Then there are pitchers, as in the case of Frank, where game conditions are much more intense than tossing batting practice. The amount of stress placed on the shoulder, elbow, core, and legs while throwing 95 mph fastballs -- not to mention the curves, cutters, splitters, sliders and slurves, etc. -- is significant.

“The daily stress on the body of pitchers is different than that of a position player,” Dr. Rindal says. “However, I look at the body as a whole for each player. I start at the area of complaint and evaluate the relative motion of the joints and tone of the soft tissue. I thin move to the joints above and below that area to see how they are moving as well. Sometimes the issue is confined to the specific complaint, other times it could be several segments or joints away. The pain in the hip or low back could be related to restriction in the joints of the ankle and knee. You start to see patterns with certain injuries after doing this for so many years.”

Clearly, chiropractic care is an important part of the treatment and prevention of injuries to major league players. It helps them stay on the field where they can contribute to their team’s success.

“I’m just one part of an excellent healthcare team that is provided by the Mariners,” said Dr. Rindal, who will be the chiropractor for the All-Star Game and Home Run Derby. “Providing access to a variety of treatments given by a team of providers allows these players to address a multitude of issues. Utilizing this type of combination gives the players the best chance for a healthy, successful season.

“Chiropractic care within professional sports is very mainstream now and nearly every professional sports team has a chiropractor on staff.”

One other thing often goes unsaid. The healthier the players, the better quality of life they can enjoy while putting up with the stress, strain, and physical demands of living half the season on the road, and maximizing family time during homestands.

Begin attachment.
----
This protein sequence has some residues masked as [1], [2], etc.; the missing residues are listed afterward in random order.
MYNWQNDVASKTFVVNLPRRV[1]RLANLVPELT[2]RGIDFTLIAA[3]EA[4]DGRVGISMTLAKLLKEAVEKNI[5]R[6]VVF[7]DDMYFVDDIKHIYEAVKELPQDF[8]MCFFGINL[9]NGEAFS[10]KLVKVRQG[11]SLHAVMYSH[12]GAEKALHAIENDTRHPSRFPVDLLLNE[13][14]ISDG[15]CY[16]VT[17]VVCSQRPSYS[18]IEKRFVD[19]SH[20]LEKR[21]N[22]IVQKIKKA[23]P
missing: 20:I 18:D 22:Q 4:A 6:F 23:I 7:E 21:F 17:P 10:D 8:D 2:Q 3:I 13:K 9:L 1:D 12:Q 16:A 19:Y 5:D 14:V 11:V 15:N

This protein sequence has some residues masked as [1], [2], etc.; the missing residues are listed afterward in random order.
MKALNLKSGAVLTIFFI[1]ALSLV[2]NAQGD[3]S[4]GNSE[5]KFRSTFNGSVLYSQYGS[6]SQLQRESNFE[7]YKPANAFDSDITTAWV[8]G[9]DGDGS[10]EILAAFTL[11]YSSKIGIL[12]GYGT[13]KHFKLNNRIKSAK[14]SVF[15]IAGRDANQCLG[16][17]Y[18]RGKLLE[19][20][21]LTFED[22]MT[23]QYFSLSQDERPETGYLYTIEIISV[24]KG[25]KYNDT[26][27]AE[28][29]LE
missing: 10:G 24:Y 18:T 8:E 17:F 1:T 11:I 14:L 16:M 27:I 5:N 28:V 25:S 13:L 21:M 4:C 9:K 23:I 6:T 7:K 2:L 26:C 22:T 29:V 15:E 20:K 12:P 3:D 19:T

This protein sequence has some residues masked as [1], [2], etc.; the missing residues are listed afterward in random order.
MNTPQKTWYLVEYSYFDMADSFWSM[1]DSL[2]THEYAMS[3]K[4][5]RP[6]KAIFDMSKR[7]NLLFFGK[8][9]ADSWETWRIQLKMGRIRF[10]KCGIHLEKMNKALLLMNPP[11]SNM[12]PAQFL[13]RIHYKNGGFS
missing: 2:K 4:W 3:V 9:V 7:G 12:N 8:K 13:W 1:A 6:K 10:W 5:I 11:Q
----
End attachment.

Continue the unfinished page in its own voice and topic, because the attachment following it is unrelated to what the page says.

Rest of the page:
Famous Athletes Who Used Chiropractic

Celebrities don’t get much bigger than Babe Ruth, but there are numerous other famous athletes in sports other than baseball who rely on regular chiropractic treatment. The bodies of basketball players undergo heavy stress at the NBA level. The GOAT himself, Michael Jordan, swore by chiropractic throughout his incredible career.

All 32 NFL teams currently have a chiropractor on their staff and many professional football players attribute chiropractic treatment as part of their success. With 11 Super Bowl titles and eight MVPs in the big game between them -- and arguably the two greatest quarterbacks in the history of the league -- Joe Montana and Tom Brady both received regular chiropractic treatments during their playing days. Montana’s favorite target, record-setting receiver Jerry Rice, was also a chiropractic patient.

Other standout professional athletes who credit chiropractic with helping them reach a level of greatness are golfer Tiger Woods, boxer Evander Holyfield, and bodybuilder Arnold Schwarzenegger. If it helped the Terminator, how can you ignore the effectiveness of routine chiropractic treatment?

Treatment for Fans and Players Alike

America’s pastime has a long and colorful history filled with unforgettable players. Chiropractic care has been along for a good portion of that ride and is firmly cemented as a vital part of every team’s medical staff.

Treatment from a chiropractor can also be effective for ordinary fans. And let’s face it, there are a lot of baseball and softball players in the suburbs who can be as positively impacted by chiropractic care as MLB’s biggest stars.

“The importance of chiropractic care in sports medicine can’t be understated,” Dr. Rindal said. “Any player, male or female, whether a Major League All-Star or a Little Leaguer, can benefit from what chiropractic has to offer.”

You won’t hit 714 career home runs, but chiropractic care might help your softball team win a few more games -- and in your dugout, that is sure to make you an all-star.